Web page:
New Disquietude podcast episode: music by Lesley Flanigan, Dave Seidel, KMRU, Celia Hollander, and John Hooper; interview with Flanigan; commentary; short essay on reading waveforms. • F.A.Q.Key Tags: #saw2for33third, #field-recording, #classical, #juntoElsewhere: Twitter, SoundCloud, Instagram

Listening to art. Playing with audio. Sounding out technology. Composing in code. Rewinding the soundscape.

Communal Fourth World Chat Room MP3s

Chat rooms have a bad rap. They’ve gained a touch of the aura that used to hover around the word “hacker.” Though today it means something closer to “entrepreneur,” hacker used to be equivalent to “dangerous anti-social malcontent.” Chat rooms are social by definition, so they can’t be truly anti-social; but they still are saddled with a reputation as a locus for, if not a downright contributor to, anti-social behavior.

As a descriptor, “chat room,” however, has a broad reach, and it includes countless places where musicians meet up with like-minded peers for advice, support and, in this age of network art, even semi-anonymous collaboration. Cases in point are the community, the comment tags on posts at (and the forums at its sibling site,, and the Music Cafe section of the forums at, the latter an “information resource for open standard audio plugins.”

A typical new post at might have a subject line like “Topic: anyone wanna add to my ambient trombone thing?” Earlier this month, a longtime member who goes by bernhardtjeff used that line to head a post of a lengthy bit of Fourth World dub, a lulling bass end that seeps out to the end of the horizon, with muted trumpet layered atop (MP3). After some discussion among other forum mates, a member named thokay posted an update. The first thing one hears in the thokay version is a clubby beat that the original had willfully avoided, but thokay has a plan, and in time the beat merges with the deep bass of the original. Thokay folds in keyboard chords and trims the piece to pop-song length. In the end, that clubby rhythm can be heard to lend a framework that helps showcase the horn while not jeopardizing the lazy quality of the original (MP3). View the full forum thread at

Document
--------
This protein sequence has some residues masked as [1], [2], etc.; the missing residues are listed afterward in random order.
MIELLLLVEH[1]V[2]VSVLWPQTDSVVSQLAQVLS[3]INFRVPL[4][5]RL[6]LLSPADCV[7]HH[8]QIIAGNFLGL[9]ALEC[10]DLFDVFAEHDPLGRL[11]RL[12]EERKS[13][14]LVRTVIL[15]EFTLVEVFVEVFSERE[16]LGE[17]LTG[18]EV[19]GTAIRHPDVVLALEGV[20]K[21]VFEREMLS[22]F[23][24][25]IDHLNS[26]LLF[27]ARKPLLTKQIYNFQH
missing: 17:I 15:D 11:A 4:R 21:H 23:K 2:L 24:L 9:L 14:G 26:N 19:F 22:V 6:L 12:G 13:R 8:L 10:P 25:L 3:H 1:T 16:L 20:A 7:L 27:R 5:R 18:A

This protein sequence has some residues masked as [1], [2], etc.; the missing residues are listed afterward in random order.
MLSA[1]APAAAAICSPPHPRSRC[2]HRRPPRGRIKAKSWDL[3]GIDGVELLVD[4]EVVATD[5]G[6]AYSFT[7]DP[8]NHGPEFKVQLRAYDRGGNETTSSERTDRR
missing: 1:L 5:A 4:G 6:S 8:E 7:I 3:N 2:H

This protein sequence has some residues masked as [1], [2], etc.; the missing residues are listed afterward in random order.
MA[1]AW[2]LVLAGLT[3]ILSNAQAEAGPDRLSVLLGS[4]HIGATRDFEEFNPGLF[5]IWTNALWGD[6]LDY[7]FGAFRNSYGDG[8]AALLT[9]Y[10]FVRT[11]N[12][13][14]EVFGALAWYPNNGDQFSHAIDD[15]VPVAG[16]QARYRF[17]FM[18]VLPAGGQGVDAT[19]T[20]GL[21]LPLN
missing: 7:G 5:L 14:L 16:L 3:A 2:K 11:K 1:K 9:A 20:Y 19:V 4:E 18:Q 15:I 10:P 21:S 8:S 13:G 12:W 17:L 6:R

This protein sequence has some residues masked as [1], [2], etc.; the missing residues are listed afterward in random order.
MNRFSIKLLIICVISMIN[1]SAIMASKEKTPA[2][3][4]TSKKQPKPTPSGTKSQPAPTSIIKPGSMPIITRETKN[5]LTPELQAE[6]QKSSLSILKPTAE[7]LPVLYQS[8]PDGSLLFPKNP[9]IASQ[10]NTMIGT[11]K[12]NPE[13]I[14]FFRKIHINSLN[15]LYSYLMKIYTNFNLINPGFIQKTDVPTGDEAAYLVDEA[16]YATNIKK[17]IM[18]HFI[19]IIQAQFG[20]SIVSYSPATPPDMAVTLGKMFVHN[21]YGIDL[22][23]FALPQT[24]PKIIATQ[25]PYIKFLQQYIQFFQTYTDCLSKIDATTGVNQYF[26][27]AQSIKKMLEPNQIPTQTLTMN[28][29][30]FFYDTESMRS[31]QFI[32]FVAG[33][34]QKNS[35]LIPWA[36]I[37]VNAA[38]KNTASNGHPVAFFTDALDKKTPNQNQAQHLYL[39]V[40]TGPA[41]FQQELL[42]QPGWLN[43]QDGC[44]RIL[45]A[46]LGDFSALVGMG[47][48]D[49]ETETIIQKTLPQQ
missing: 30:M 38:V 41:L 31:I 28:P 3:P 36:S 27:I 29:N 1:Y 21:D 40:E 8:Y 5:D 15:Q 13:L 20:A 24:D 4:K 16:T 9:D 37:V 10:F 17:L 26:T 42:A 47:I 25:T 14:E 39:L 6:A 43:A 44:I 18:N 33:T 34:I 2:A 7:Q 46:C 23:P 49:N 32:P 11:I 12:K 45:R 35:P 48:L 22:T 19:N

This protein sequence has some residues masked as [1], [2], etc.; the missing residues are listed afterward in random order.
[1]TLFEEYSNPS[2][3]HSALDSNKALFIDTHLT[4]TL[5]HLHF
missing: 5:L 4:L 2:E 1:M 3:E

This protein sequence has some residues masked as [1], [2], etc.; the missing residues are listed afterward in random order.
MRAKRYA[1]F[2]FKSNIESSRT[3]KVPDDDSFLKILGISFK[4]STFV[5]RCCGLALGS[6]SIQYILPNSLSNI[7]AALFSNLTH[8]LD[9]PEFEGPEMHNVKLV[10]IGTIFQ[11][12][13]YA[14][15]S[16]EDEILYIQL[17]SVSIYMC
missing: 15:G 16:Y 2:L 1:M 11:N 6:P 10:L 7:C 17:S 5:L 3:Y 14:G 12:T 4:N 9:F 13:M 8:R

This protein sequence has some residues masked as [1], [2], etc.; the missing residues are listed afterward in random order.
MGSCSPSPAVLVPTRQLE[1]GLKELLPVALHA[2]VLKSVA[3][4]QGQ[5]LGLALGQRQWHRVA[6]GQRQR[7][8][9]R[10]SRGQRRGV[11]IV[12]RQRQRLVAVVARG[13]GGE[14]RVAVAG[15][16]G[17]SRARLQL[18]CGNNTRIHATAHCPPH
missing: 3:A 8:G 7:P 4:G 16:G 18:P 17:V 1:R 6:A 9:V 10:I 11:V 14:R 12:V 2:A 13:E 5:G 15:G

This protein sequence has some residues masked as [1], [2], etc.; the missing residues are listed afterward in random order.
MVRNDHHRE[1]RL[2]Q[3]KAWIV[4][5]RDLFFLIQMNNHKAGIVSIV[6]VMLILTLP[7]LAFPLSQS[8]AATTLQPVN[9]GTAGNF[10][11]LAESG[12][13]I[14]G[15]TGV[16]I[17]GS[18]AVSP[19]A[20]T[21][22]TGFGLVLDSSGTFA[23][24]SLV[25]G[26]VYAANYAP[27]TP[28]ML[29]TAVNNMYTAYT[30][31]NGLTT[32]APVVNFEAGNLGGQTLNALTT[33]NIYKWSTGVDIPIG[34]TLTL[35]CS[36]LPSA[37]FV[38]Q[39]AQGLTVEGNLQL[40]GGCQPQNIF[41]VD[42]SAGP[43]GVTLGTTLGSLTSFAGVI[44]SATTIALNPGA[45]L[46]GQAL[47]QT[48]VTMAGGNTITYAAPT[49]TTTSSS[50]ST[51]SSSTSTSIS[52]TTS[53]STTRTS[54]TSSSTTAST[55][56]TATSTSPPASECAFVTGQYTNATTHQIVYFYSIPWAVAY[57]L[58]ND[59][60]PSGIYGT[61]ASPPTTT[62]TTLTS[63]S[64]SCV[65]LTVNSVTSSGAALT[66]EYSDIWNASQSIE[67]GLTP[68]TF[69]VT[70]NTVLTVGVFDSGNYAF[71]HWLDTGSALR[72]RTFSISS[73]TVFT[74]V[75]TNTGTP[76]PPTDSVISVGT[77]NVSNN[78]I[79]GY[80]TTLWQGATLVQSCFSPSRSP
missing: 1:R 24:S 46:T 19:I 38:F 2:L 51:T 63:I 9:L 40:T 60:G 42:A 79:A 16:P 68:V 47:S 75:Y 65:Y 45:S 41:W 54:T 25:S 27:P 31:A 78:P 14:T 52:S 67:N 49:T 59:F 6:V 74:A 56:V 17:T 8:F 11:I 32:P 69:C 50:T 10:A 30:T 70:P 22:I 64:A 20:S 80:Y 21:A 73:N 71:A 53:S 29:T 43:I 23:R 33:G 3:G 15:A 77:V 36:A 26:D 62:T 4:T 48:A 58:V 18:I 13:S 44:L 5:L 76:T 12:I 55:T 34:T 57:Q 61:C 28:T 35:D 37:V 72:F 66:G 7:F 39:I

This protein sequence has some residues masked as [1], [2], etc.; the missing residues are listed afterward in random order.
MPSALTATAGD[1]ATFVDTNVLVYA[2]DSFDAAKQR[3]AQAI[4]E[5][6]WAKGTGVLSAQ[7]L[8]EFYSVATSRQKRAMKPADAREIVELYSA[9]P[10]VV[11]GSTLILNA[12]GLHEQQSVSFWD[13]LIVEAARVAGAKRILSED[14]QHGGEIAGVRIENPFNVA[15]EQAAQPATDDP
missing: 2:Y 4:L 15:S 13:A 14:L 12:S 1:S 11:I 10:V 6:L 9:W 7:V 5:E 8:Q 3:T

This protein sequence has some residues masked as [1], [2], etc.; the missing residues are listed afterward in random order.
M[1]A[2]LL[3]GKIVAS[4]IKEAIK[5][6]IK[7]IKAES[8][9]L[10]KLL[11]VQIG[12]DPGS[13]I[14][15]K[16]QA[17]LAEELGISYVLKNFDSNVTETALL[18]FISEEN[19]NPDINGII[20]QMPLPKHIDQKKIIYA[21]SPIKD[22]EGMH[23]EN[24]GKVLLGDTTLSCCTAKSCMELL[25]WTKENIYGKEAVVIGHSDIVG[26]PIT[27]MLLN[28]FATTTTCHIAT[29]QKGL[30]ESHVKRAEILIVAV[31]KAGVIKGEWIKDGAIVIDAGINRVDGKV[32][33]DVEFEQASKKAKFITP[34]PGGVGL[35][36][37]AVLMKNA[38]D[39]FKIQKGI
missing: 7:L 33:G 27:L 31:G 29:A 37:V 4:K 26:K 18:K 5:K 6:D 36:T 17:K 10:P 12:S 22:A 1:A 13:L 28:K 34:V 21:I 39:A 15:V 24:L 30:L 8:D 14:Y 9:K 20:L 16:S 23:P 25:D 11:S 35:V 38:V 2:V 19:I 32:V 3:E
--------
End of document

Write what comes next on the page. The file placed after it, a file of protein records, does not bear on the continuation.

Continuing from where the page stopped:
As one forum member responded, “It is quite remarkable how much difference another person’s ideas can make to a tune.” It’s equally remarkable how much of this sort of virtual collaboration is occurring in so-called chat rooms.

PS: Just to correct the above, the instrument heard in the material by bernhardtjeff is a trombone, not a trumpet, and no mute was employed. Sorry for my error.

By Marc Weidenbaum

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  • Marc Weidenbaum founded the website in 1996 at the intersection of sound, art, and technology, and since 2012 has moderated the Disquiet Junto, an active online community of weekly music/sonic projects. He has written for Nature, Boing Boing, The Wire, Pitchfork, and NewMusicBox, among other periodicals. He is the author of the 33 1⁄3 book on Aphex Twin’s classic album Selected Ambient Works Volume II. Read more about his sonic consultancy, teaching, sound art, and work in film, comics, and other media

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